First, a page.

(HealthDay News) — Physical activity levels during pregnancy influence neonatal body composition, according to research published online July 7 in Obstetrics & Gynecology.
Curtis S. Harrod, MPH, PhD, of the Colorado School of Public Health and Children’s Hospital in Aurora, and colleagues analyzed data for 826 mother-neonate pairs to assess the effect of physical activity during pregnancy on neonatal fat and fat-free mass, birth weight, and small for gestational age (SGA).
The researchers observed a significant inverse linear trend between total energy expenditure in late pregnancy and neonatal fat mass (Ptrend=0.04). No significant trend was observed between total energy expenditure in late pregnancy and either neonatal fat-free mass or birth weight. Total energy expenditure during early pregnancy or mid pregnancy was not associated with neonatal outcomes. The association between late-pregnancy total energy expenditure and SGA was not significant (Ptrend=0.07), but neonates of mothers in the highest versus the lowest quartile of total energy expenditure were more likely to be SGA (odds ratio, 3.0; 95% confidence interval, 1.4–6.7).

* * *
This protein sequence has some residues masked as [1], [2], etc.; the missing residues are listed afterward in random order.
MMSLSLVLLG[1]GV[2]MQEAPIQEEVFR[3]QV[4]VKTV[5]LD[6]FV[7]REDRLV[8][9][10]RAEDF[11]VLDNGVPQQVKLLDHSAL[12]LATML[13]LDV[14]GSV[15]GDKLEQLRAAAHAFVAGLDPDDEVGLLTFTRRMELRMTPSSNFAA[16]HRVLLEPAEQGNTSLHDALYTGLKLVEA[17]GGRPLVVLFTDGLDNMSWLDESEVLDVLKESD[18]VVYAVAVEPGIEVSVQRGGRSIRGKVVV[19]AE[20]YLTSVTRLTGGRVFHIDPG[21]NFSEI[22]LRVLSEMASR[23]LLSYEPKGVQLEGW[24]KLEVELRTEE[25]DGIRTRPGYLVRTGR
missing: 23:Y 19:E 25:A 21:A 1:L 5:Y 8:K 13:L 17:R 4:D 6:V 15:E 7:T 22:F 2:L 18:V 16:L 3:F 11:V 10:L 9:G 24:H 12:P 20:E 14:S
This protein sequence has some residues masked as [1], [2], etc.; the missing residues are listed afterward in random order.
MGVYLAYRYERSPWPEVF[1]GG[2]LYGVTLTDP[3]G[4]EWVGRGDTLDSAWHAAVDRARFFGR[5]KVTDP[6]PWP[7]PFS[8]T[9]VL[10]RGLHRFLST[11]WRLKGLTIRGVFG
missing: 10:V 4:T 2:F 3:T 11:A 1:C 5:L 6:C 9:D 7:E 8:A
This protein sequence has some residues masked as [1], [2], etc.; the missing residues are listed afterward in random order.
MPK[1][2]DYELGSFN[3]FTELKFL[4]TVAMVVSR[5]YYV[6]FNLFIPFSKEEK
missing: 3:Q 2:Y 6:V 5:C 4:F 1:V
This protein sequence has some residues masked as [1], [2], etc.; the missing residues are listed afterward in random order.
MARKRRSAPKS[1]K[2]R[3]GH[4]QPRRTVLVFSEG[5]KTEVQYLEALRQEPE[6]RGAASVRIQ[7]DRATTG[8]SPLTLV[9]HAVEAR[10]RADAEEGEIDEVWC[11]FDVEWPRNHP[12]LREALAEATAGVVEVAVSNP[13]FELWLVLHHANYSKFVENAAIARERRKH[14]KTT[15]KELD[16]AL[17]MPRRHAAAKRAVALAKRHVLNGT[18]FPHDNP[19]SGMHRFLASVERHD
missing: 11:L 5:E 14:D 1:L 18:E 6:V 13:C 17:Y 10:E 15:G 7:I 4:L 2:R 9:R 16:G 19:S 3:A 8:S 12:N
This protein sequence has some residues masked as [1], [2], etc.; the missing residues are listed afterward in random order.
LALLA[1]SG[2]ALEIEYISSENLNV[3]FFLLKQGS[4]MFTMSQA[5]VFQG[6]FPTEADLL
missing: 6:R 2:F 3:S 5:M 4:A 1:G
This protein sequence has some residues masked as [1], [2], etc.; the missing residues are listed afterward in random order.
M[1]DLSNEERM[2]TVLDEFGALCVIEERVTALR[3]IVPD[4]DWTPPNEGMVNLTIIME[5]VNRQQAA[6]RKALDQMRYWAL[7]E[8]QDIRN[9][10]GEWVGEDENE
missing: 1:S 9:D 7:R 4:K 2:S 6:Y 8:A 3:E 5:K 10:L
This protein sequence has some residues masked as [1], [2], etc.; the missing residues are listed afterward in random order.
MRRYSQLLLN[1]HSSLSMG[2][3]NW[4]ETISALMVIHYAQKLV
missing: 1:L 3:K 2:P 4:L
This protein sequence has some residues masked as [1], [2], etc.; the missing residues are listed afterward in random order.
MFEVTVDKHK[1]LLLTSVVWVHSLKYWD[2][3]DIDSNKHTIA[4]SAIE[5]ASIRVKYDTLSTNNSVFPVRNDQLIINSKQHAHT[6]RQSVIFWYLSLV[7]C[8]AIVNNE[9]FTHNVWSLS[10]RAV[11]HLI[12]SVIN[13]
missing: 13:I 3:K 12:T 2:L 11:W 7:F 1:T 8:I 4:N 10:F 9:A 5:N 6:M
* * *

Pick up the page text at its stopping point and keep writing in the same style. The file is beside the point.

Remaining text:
“Increasing levels of late-pregnancy total energy expenditure are associated with decreased neonatal adiposity without significantly reduced neonatal fat-free mass,” the authors write.